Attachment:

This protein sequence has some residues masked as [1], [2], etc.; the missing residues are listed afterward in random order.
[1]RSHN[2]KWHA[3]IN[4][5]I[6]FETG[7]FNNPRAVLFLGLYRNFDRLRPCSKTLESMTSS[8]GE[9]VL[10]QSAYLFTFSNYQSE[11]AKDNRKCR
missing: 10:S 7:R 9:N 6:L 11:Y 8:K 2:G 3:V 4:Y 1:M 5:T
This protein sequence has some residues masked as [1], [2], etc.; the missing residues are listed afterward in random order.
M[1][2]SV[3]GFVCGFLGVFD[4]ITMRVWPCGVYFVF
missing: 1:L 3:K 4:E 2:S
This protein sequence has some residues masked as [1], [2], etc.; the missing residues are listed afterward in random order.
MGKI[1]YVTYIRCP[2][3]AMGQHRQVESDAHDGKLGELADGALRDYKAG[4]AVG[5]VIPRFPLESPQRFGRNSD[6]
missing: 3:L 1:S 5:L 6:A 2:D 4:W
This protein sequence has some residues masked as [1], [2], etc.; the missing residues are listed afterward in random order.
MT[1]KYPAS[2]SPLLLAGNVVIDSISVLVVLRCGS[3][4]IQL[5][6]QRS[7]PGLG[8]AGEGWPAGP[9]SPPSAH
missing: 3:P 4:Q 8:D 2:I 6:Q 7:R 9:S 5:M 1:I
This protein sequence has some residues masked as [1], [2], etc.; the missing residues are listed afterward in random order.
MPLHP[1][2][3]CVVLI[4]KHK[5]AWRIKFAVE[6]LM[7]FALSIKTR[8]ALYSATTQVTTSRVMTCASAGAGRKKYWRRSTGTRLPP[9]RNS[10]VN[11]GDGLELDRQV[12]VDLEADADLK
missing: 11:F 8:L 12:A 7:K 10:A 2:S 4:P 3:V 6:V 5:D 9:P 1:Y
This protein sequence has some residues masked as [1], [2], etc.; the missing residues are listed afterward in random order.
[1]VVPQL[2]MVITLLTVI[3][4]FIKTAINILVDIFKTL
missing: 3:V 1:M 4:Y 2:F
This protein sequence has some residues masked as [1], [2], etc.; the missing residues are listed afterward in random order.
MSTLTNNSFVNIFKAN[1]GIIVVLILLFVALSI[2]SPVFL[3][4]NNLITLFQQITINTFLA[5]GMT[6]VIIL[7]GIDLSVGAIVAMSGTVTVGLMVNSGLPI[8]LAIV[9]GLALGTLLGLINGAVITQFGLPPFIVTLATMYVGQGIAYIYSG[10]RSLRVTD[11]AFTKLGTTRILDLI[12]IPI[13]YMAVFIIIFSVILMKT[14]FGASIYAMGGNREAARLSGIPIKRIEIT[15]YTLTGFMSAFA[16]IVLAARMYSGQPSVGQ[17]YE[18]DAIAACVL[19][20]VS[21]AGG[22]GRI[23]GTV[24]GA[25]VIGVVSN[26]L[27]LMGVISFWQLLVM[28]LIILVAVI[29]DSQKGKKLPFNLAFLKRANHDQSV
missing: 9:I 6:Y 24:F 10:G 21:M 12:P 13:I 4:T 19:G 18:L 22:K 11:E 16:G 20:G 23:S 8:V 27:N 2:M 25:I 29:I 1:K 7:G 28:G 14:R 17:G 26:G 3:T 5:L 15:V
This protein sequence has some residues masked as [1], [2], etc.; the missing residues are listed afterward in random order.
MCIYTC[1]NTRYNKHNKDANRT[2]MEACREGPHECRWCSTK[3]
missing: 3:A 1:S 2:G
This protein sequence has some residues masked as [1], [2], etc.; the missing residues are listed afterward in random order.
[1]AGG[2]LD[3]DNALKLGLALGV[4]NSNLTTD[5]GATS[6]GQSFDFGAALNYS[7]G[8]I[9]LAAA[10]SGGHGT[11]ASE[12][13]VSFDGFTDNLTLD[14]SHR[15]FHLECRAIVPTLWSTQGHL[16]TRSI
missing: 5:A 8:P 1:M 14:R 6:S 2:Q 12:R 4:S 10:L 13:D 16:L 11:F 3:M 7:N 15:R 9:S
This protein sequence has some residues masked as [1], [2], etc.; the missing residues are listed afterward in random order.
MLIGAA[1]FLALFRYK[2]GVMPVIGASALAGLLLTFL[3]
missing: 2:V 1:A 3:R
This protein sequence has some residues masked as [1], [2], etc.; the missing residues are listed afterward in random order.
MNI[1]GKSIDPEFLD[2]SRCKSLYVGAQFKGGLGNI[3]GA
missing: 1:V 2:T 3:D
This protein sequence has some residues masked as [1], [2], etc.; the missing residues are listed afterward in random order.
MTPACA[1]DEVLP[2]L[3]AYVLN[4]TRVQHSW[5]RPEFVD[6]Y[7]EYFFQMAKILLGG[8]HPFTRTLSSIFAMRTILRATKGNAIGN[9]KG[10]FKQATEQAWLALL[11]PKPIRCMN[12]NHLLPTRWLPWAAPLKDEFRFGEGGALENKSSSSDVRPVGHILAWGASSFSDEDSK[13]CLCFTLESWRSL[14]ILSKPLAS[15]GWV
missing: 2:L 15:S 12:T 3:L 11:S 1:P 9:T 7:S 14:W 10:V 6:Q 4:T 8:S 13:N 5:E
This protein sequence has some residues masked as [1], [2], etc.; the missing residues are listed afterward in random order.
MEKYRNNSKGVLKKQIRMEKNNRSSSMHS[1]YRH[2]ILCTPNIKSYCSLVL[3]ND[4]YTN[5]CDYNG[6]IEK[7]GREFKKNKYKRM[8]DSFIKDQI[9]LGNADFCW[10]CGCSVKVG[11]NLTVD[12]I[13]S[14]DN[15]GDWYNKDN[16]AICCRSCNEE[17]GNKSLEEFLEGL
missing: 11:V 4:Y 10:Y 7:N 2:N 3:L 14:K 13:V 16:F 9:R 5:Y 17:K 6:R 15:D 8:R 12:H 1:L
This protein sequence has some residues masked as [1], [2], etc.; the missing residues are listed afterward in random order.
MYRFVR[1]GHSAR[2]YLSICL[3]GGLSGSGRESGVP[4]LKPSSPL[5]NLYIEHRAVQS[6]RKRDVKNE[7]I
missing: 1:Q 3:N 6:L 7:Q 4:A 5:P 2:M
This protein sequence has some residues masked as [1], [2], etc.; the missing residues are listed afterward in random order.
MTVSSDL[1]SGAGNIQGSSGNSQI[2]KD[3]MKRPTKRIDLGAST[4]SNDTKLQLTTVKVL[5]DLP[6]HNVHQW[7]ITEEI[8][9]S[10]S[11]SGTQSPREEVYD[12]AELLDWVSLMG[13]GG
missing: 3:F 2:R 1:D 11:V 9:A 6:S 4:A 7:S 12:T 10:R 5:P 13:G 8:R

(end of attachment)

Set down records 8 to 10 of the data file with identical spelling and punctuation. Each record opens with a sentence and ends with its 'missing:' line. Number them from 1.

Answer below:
This protein sequence has some residues masked as [1], [2], etc.; the missing residues are listed afterward in random order.
MCIYTC[1]NTRYNKHNKDANRT[2]MEACREGPHECRWCSTK[3]
missing: 3:A 1:S 2:G
This protein sequence has some residues masked as [1], [2], etc.; the missing residues are listed afterward in random order.
[1]AGG[2]LD[3]DNALKLGLALGV[4]NSNLTTD[5]GATS[6]GQSFDFGAALNYS[7]G[8]I[9]LAAA[10]SGGHGT[11]ASE[12][13]VSFDGFTDNLTLD[14]SHR[15]FHLECRAIVPTLWSTQGHL[16]TRSI
missing: 5:A 8:P 1:M 14:R 6:S 2:Q 12:R 4:S 10:L 13:D 16:L 11:F 3:M 7:N 15:R 9:S
This protein sequence has some residues masked as [1], [2], etc.; the missing residues are listed afterward in random order.
MLIGAA[1]FLALFRYK[2]GVMPVIGASALAGLLLTFL[3]
missing: 2:V 1:A 3:R